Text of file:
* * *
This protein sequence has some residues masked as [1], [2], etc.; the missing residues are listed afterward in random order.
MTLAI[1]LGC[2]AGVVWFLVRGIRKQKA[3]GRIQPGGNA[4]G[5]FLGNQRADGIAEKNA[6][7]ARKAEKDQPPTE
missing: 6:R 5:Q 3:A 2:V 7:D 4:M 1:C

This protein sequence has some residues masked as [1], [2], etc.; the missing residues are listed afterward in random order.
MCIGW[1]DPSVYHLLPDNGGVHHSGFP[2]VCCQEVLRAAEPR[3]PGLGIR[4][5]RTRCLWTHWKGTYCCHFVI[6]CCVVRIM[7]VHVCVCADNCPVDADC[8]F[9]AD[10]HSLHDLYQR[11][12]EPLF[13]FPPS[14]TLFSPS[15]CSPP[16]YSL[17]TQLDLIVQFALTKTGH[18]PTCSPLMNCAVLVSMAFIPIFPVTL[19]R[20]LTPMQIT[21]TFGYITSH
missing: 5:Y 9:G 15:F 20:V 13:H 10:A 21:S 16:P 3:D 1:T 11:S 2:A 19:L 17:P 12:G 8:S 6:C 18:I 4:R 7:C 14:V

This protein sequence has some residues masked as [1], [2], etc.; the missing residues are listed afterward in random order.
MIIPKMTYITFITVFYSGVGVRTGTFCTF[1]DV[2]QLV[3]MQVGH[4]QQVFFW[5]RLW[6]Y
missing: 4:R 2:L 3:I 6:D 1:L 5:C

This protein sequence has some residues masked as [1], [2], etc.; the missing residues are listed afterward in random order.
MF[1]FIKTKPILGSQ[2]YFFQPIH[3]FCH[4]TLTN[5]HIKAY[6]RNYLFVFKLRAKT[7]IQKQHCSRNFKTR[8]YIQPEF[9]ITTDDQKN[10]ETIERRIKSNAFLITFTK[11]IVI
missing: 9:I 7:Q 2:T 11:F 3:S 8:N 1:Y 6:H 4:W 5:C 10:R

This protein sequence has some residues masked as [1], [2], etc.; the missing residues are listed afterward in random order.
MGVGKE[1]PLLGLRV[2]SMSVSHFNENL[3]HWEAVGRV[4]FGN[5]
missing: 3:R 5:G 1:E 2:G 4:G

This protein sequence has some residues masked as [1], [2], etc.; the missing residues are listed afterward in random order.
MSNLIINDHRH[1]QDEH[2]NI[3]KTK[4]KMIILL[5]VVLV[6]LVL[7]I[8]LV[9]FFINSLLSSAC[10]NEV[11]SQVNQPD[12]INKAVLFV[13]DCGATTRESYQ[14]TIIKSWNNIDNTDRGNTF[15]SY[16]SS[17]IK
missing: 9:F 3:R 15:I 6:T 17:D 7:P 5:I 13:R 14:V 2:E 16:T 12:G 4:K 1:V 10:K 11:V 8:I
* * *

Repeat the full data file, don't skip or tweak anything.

This protein sequence has some residues masked as [1], [2], etc.; the missing residues are listed afterward in random order.
MTLAI[1]LGC[2]AGVVWFLVRGIRKQKA[3]GRIQPGGNA[4]G[5]FLGNQRADGIAEKNA[6][7]ARKAEKDQPPTE
missing: 6:R 5:Q 3:A 2:V 7:D 4:M 1:C

This protein sequence has some residues masked as [1], [2], etc.; the missing residues are listed afterward in random order.
MCIGW[1]DPSVYHLLPDNGGVHHSGFP[2]VCCQEVLRAAEPR[3]PGLGIR[4][5]RTRCLWTHWKGTYCCHFVI[6]CCVVRIM[7]VHVCVCADNCPVDADC[8]F[9]AD[10]HSLHDLYQR[11][12]EPLF[13]FPPS[14]TLFSPS[15]CSPP[16]YSL[17]TQLDLIVQFALTKTGH[18]PTCSPLMNCAVLVSMAFIPIFPVTL[19]R[20]LTPMQIT[21]TFGYITSH
missing: 5:Y 9:G 15:F 20:V 13:H 10:A 21:S 16:P 3:D 1:T 11:S 2:A 19:L 17:P 12:G 8:S 6:C 18:I 4:R 7:C 14:V

This protein sequence has some residues masked as [1], [2], etc.; the missing residues are listed afterward in random order.
MIIPKMTYITFITVFYSGVGVRTGTFCTF[1]DV[2]QLV[3]MQVGH[4]QQVFFW[5]RLW[6]Y
missing: 4:R 2:L 3:I 6:D 1:L 5:C

This protein sequence has some residues masked as [1], [2], etc.; the missing residues are listed afterward in random order.
MF[1]FIKTKPILGSQ[2]YFFQPIH[3]FCH[4]TLTN[5]HIKAY[6]RNYLFVFKLRAKT[7]IQKQHCSRNFKTR[8]YIQPEF[9]ITTDDQKN[10]ETIERRIKSNAFLITFTK[11]IVI
missing: 9:I 7:Q 2:T 11:F 3:S 8:N 1:Y 6:H 4:W 5:C 10:R

This protein sequence has some residues masked as [1], [2], etc.; the missing residues are listed afterward in random order.
MGVGKE[1]PLLGLRV[2]SMSVSHFNENL[3]HWEAVGRV[4]FGN[5]
missing: 3:R 5:G 1:E 2:G 4:G

This protein sequence has some residues masked as [1], [2], etc.; the missing residues are listed afterward in random order.
MSNLIINDHRH[1]QDEH[2]NI[3]KTK[4]KMIILL[5]VVLV[6]LVL[7]I[8]LV[9]FFINSLLSSAC[10]NEV[11]SQVNQPD[12]INKAVLFV[13]DCGATTRESYQ[14]TIIKSWNNIDNTDRGNTF[15]SY[16]SS[17]IK
missing: 9:F 3:R 15:I 6:T 17:D 7:P 5:I 13:R 14:V 2:E 16:T 12:G 4:K 1:V 10:K 11:V 8:I